Can Military Intervention be ‘Humanitarian’?

TitleCan Military Intervention be ‘Humanitarian’?
Publication TypeMagazine Article
Year of Publication1994
AuthorsOmaar, Rakiya, and Alex de Waal
MagazineMiddle East Report
Issue Number187-188
Date Published1994/04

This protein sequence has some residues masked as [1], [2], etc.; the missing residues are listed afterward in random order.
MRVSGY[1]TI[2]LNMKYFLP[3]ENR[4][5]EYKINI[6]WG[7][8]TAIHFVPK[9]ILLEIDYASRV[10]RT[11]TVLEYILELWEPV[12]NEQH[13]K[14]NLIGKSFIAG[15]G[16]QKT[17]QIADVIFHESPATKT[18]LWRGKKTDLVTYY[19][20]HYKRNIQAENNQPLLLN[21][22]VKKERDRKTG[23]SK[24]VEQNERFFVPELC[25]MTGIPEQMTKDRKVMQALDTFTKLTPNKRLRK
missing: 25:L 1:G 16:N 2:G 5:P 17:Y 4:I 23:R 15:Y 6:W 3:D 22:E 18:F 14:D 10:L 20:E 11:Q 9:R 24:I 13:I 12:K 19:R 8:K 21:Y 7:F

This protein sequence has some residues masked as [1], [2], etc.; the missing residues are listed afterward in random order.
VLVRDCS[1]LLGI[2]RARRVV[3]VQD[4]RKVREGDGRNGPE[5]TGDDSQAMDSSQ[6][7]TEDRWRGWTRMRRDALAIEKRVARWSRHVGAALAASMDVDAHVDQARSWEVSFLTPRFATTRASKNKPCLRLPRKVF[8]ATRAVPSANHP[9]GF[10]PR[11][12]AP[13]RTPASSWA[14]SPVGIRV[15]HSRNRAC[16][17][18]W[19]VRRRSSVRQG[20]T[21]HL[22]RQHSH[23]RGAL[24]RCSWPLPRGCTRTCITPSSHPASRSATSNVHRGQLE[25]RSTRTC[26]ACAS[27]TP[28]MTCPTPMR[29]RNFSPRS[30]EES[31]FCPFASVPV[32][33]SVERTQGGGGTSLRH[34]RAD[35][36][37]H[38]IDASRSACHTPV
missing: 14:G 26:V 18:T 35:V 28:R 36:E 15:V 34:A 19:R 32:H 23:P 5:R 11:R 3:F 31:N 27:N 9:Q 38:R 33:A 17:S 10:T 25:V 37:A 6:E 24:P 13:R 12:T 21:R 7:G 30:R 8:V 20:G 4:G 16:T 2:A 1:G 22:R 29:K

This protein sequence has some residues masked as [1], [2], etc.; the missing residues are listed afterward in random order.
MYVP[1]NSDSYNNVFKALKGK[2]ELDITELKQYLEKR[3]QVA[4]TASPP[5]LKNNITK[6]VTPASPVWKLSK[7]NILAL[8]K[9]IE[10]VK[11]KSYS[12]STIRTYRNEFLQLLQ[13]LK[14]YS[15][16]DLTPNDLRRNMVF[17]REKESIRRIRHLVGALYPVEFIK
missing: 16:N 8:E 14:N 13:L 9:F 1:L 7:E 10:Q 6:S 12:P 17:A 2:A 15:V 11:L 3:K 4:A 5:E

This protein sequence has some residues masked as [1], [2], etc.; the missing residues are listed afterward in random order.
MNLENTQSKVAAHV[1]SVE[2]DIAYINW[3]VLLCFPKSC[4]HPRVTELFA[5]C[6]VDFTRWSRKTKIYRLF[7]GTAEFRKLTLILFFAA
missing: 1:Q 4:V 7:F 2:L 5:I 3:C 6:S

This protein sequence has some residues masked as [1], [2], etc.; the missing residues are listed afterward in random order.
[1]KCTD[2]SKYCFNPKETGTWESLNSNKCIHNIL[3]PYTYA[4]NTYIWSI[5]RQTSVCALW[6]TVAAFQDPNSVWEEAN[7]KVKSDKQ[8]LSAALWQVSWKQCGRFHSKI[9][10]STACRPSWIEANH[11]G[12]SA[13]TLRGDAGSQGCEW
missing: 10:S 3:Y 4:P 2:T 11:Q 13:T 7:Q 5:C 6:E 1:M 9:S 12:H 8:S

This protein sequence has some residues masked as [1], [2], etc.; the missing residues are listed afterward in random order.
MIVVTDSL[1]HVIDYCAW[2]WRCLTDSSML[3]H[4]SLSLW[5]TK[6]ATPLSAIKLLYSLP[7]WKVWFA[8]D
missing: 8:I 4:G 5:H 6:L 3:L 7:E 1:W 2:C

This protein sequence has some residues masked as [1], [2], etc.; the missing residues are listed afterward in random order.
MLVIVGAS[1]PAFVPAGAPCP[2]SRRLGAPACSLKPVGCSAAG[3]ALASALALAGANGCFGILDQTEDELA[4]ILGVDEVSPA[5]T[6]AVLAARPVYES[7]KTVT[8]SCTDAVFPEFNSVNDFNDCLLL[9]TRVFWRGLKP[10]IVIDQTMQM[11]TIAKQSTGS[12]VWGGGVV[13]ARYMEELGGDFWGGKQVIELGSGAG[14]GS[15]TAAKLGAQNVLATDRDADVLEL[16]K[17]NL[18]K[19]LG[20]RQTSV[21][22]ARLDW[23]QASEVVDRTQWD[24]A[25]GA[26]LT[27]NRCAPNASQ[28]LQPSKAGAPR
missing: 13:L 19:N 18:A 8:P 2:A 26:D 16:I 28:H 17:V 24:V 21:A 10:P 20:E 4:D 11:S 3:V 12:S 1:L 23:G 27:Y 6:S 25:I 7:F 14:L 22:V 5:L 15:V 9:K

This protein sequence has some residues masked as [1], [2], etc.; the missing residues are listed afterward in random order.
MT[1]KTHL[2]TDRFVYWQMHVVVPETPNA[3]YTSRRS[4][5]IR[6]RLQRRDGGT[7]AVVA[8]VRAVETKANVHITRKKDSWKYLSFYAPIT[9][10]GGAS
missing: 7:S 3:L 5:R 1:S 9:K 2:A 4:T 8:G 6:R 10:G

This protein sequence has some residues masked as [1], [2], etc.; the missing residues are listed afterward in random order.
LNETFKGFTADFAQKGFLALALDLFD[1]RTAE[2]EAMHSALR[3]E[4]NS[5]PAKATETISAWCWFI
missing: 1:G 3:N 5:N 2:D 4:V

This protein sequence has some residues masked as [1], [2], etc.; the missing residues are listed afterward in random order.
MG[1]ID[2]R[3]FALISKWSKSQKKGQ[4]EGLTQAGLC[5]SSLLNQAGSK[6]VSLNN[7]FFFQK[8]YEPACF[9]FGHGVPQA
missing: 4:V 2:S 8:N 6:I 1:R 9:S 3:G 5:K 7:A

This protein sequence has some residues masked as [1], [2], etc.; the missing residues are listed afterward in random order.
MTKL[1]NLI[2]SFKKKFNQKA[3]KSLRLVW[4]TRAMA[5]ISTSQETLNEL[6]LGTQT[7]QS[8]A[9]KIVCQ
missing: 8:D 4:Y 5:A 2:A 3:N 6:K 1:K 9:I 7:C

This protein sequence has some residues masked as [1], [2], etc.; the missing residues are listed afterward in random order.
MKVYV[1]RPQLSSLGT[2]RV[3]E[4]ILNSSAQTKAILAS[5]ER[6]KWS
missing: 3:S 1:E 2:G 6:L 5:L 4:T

Humanitarian intervention, the violation of a nation-state’s sovereignty for the purpose of protecting human life from government repression or famine or civil breakdown, is an old concept that has been given a new lease on life with the end of the Cold War. It is currently being practiced in Somalia and parts of Iraq, and has been discussed, with varying degrees of seriousness, with regard to Bosnia, Angola, Mozambique, Liberia, Zaire, Sudan and Haiti. Customary international law has always recognized a principle of military intervention on humanitarian grounds. The classic examples of nineteenth-century military “humanitarian intervention” occurred when Britain, France and Russia cited persecution of Christians in Muslim-ruled territories of the Ottoman Empire. The European occupation of Africa was spurred to a significant extent by pressure from Christian missionary societies to suppress the slave trade and idolatry, and to spread Christianity and “civilization.” The philanthropic imperialism with which the European powers entered Africa was regarded as benign at the time, but history allows us to take a more skeptical view with regard to the interests at stake. This article discusses whether it is possible for military interventions to ever be wholly humanitarian in purpose and impact.

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